Hi all, Just a quick update.
I’m sure we are all farmilliar with the Windows NT Password offline editor? (if not http://home.eunet.no/pnordahl/ntpasswd/ )
It provides a bootable environment based on chntpw to change or blank any 2000/XP/2003/Vista local users password, very useful for lost accounts.
However, while playing around I was wondering how easy it would be to get a copy of the users original hash first, so it can be put back in place after you have reset the password, allowing you to cover your tracks (Not having to hastle users to set a new password is always a good thing!)..
Turns out windows does no checks on the file properties of the ‘SAM’ account manager registry hive, so;
- boot into some form of linux with NTFS-3G (NTFS Read/Write support), copy SYSDRIVE:/Windows/System32/Config/SAM to SAM.Bak.
- Go ahead with your chntpw based password reset (may as well use the raw chntpw tool since you are already in linux, however nothing wrong with shutting down and booting into the NTPWRS bootable cd (as the SAM.Bak file was saved on the actual drive).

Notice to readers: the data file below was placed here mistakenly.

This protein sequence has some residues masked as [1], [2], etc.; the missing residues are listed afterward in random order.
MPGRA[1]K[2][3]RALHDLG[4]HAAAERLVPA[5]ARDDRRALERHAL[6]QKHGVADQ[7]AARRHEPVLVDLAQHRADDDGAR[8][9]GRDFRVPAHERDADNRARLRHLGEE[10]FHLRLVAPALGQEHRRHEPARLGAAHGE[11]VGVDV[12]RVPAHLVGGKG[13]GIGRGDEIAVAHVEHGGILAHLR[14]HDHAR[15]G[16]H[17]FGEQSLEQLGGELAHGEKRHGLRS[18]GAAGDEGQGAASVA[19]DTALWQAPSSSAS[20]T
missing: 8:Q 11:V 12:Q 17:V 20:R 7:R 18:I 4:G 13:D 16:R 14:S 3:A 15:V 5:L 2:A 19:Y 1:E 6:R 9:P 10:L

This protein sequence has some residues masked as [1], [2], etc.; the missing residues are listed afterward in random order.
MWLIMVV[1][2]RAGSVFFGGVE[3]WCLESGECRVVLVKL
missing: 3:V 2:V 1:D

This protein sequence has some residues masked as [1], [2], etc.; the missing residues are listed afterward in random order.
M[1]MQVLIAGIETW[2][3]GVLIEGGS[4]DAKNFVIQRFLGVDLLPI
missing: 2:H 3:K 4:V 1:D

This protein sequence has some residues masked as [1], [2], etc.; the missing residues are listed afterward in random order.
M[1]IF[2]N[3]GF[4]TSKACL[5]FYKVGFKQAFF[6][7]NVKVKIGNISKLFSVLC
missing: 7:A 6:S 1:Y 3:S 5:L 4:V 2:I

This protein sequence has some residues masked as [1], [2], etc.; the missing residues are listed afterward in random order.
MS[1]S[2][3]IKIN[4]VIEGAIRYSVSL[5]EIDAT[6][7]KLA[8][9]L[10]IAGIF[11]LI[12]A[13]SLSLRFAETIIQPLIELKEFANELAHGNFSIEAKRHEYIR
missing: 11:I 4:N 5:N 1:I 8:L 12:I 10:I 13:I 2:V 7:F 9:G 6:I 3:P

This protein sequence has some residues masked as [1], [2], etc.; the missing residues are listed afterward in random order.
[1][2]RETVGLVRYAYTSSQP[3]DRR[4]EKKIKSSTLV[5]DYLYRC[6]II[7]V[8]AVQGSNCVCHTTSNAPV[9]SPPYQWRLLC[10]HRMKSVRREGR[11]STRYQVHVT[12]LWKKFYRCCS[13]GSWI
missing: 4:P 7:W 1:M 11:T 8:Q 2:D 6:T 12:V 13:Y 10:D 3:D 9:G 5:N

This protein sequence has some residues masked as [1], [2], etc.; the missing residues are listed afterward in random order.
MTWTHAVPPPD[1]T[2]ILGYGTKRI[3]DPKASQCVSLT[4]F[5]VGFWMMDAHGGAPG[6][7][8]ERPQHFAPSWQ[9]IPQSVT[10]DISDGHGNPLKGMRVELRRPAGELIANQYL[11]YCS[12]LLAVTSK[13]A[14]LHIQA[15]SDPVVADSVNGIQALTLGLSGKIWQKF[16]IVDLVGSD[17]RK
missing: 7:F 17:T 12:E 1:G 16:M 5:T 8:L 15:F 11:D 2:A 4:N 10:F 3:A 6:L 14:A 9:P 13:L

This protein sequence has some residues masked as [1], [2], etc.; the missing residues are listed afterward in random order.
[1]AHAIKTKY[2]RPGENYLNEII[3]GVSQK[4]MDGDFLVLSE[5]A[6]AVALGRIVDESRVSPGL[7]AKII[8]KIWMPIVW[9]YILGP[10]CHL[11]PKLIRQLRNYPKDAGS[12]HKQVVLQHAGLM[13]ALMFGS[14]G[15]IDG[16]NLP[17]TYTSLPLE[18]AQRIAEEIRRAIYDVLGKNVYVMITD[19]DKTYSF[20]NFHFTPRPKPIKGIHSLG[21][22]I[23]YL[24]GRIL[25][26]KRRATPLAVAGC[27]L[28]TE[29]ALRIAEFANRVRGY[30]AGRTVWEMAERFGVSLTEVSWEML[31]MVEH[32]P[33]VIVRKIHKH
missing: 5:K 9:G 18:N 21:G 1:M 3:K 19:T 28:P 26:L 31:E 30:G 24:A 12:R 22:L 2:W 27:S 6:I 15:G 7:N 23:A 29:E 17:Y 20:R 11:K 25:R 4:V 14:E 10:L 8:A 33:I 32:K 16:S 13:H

- Reset the users password of your choice and do whatever needs to be done…
- When finished, boot back into Linux with NTFS R/W support and move SAM.Bak back to SAM, overwriting the current ‘SAM’ file.
Thats it, passwords for all users back to what they were.
This isn’t anything new, or actually that exciting, but it’s something not really mentioned around the NTPWRS/chntpw pages and I thaught it could come in useful to know it works 🙂
Right, onto the real point of my messing around, I want to be able to do the same for active directory;
So far it looks like I have hit a deadend trying to access the AD DB itself while the system is live, user passwords are stored in a ‘UnicodePWD’ class inside the users object which is a ‘write only’ field. I have a few more idea’s on how to get this, and then putting the hash back whenever required is very easy indeed 🙂